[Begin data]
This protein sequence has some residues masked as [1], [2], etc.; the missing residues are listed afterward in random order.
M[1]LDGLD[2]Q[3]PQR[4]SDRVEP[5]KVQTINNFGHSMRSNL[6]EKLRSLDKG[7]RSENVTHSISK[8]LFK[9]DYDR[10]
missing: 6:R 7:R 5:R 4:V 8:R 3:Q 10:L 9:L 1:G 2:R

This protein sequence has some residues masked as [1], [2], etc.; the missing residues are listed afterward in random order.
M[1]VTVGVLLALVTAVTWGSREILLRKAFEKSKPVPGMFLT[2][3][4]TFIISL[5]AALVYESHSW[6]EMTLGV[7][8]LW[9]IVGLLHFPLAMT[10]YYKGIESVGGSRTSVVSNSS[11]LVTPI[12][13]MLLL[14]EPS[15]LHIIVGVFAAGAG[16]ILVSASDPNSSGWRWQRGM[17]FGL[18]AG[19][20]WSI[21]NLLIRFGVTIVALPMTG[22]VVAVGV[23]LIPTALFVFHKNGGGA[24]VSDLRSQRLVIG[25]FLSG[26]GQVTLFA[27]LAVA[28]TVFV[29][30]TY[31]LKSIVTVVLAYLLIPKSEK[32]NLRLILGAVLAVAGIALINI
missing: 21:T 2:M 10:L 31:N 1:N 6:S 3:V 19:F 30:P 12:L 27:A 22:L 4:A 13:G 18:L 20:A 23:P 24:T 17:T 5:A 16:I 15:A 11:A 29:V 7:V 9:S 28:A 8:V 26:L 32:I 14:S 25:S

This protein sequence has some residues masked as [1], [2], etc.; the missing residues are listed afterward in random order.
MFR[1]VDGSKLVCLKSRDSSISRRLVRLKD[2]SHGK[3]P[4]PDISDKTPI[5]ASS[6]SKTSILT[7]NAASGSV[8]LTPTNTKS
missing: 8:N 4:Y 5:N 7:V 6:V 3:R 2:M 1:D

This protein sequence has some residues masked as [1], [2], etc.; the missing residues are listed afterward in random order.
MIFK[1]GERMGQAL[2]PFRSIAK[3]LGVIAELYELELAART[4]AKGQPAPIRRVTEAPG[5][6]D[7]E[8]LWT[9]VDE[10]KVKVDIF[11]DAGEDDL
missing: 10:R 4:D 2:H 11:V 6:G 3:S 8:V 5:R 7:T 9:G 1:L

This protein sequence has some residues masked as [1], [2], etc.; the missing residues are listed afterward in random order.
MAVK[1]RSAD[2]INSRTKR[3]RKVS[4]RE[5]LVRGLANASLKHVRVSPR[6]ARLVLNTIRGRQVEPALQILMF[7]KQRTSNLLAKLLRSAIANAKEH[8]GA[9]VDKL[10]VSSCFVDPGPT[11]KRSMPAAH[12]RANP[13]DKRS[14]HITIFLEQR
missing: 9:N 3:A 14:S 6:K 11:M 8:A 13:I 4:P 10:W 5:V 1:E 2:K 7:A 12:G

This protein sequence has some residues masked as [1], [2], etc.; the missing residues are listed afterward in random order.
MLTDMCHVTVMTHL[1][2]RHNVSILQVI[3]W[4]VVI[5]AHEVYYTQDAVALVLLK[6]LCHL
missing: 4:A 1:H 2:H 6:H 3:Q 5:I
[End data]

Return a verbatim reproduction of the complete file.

This protein sequence has some residues masked as [1], [2], etc.; the missing residues are listed afterward in random order.
M[1]LDGLD[2]Q[3]PQR[4]SDRVEP[5]KVQTINNFGHSMRSNL[6]EKLRSLDKG[7]RSENVTHSISK[8]LFK[9]DYDR[10]
missing: 6:R 7:R 5:R 4:V 8:R 3:Q 10:L 9:L 1:G 2:R

This protein sequence has some residues masked as [1], [2], etc.; the missing residues are listed afterward in random order.
M[1]VTVGVLLALVTAVTWGSREILLRKAFEKSKPVPGMFLT[2][3][4]TFIISL[5]AALVYESHSW[6]EMTLGV[7][8]LW[9]IVGLLHFPLAMT[10]YYKGIESVGGSRTSVVSNSS[11]LVTPI[12][13]MLLL[14]EPS[15]LHIIVGVFAAGAG[16]ILVSASDPNSSGWRWQRGM[17]FGL[18]AG[19][20]WSI[21]NLLIRFGVTIVALPMTG[22]VVAVGV[23]LIPTALFVFHKNGGGA[24]VSDLRSQRLVIG[25]FLSG[26]GQVTLFA[27]LAVA[28]TVFV[29][30]TY[31]LKSIVTVVLAYLLIPKSEK[32]NLRLILGAVLAVAGIALINI
missing: 21:T 2:M 10:L 31:N 1:N 6:S 3:V 19:F 30:P 12:L 27:A 22:L 4:A 13:G 18:L 20:A 23:P 24:T 17:T 5:A 16:I 15:A 11:A 29:V 7:V 9:S 28:A 8:V 26:L 32:I 14:S 25:S

This protein sequence has some residues masked as [1], [2], etc.; the missing residues are listed afterward in random order.
MFR[1]VDGSKLVCLKSRDSSISRRLVRLKD[2]SHGK[3]P[4]PDISDKTPI[5]ASS[6]SKTSILT[7]NAASGSV[8]LTPTNTKS
missing: 8:N 4:Y 5:N 7:V 6:V 3:R 2:M 1:D

This protein sequence has some residues masked as [1], [2], etc.; the missing residues are listed afterward in random order.
MIFK[1]GERMGQAL[2]PFRSIAK[3]LGVIAELYELELAART[4]AKGQPAPIRRVTEAPG[5][6]D[7]E[8]LWT[9]VDE[10]KVKVDIF[11]DAGEDDL
missing: 10:R 4:D 2:H 11:V 6:G 3:S 8:V 5:R 7:T 9:G 1:L

This protein sequence has some residues masked as [1], [2], etc.; the missing residues are listed afterward in random order.
MAVK[1]RSAD[2]INSRTKR[3]RKVS[4]RE[5]LVRGLANASLKHVRVSPR[6]ARLVLNTIRGRQVEPALQILMF[7]KQRTSNLLAKLLRSAIANAKEH[8]GA[9]VDKL[10]VSSCFVDPGPT[11]KRSMPAAH[12]RANP[13]DKRS[14]HITIFLEQR
missing: 9:N 3:A 14:S 6:K 11:M 8:A 13:I 4:P 10:W 5:V 1:E 2:K 7:A 12:G

This protein sequence has some residues masked as [1], [2], etc.; the missing residues are listed afterward in random order.
MLTDMCHVTVMTHL[1][2]RHNVSILQVI[3]W[4]VVI[5]AHEVYYTQDAVALVLLK[6]LCHL
missing: 4:A 1:H 2:H 6:H 3:Q 5:I